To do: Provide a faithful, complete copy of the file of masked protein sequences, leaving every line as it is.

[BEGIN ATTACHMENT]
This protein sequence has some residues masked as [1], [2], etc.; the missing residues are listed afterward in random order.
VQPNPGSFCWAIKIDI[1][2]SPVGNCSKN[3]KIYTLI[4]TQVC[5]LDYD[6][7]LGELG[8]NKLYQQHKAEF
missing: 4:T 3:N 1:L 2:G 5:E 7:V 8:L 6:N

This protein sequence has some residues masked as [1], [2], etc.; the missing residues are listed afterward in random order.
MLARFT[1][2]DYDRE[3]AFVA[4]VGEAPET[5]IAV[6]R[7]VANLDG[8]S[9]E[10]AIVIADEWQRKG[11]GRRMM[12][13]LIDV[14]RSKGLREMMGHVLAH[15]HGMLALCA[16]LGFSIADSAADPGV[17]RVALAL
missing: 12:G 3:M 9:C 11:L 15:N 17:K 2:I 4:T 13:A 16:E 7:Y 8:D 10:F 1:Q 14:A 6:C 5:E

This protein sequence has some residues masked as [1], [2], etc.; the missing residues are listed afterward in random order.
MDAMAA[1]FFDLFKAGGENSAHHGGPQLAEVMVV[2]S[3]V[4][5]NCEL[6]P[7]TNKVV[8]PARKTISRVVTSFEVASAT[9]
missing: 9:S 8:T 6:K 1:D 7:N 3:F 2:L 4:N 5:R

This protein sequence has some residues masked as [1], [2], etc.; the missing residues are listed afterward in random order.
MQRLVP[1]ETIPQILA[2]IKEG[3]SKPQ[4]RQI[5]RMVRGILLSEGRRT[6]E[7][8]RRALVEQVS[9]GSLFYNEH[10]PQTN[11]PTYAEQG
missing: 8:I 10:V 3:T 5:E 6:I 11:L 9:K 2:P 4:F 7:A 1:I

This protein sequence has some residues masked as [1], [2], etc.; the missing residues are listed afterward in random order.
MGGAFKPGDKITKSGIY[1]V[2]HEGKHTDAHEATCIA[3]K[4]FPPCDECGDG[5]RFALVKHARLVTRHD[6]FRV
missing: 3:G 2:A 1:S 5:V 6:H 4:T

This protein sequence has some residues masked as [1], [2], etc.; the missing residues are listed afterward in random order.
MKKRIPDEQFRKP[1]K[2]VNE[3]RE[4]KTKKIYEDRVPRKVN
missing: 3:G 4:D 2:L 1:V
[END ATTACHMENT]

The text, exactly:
This protein sequence has some residues masked as [1], [2], etc.; the missing residues are listed afterward in random order.
VQPNPGSFCWAIKIDI[1][2]SPVGNCSKN[3]KIYTLI[4]TQVC[5]LDYD[6][7]LGELG[8]NKLYQQHKAEF
missing: 4:T 3:N 1:L 2:G 5:E 7:V 8:L 6:N

This protein sequence has some residues masked as [1], [2], etc.; the missing residues are listed afterward in random order.
MLARFT[1][2]DYDRE[3]AFVA[4]VGEAPET[5]IAV[6]R[7]VANLDG[8]S[9]E[10]AIVIADEWQRKG[11]GRRMM[12][13]LIDV[14]RSKGLREMMGHVLAH[15]HGMLALCA[16]LGFSIADSAADPGV[17]RVALAL
missing: 12:G 3:M 9:C 11:L 15:N 17:K 2:I 4:T 13:A 16:E 7:Y 8:D 10:F 1:Q 14:A 6:C 5:E

This protein sequence has some residues masked as [1], [2], etc.; the missing residues are listed afterward in random order.
MDAMAA[1]FFDLFKAGGENSAHHGGPQLAEVMVV[2]S[3]V[4][5]NCEL[6]P[7]TNKVV[8]PARKTISRVVTSFEVASAT[9]
missing: 9:S 8:T 6:K 1:D 7:N 3:F 2:L 4:N 5:R

This protein sequence has some residues masked as [1], [2], etc.; the missing residues are listed afterward in random order.
MQRLVP[1]ETIPQILA[2]IKEG[3]SKPQ[4]RQI[5]RMVRGILLSEGRRT[6]E[7][8]RRALVEQVS[9]GSLFYNEH[10]PQTN[11]PTYAEQG
missing: 8:I 10:V 3:T 5:E 6:I 11:L 9:K 2:P 4:F 7:A 1:I

This protein sequence has some residues masked as [1], [2], etc.; the missing residues are listed afterward in random order.
MGGAFKPGDKITKSGIY[1]V[2]HEGKHTDAHEATCIA[3]K[4]FPPCDECGDG[5]RFALVKHARLVTRHD[6]FRV
missing: 3:G 2:A 1:S 5:V 6:H 4:T

This protein sequence has some residues masked as [1], [2], etc.; the missing residues are listed afterward in random order.
MKKRIPDEQFRKP[1]K[2]VNE[3]RE[4]KTKKIYEDRVPRKVN
missing: 3:G 4:D 2:L 1:V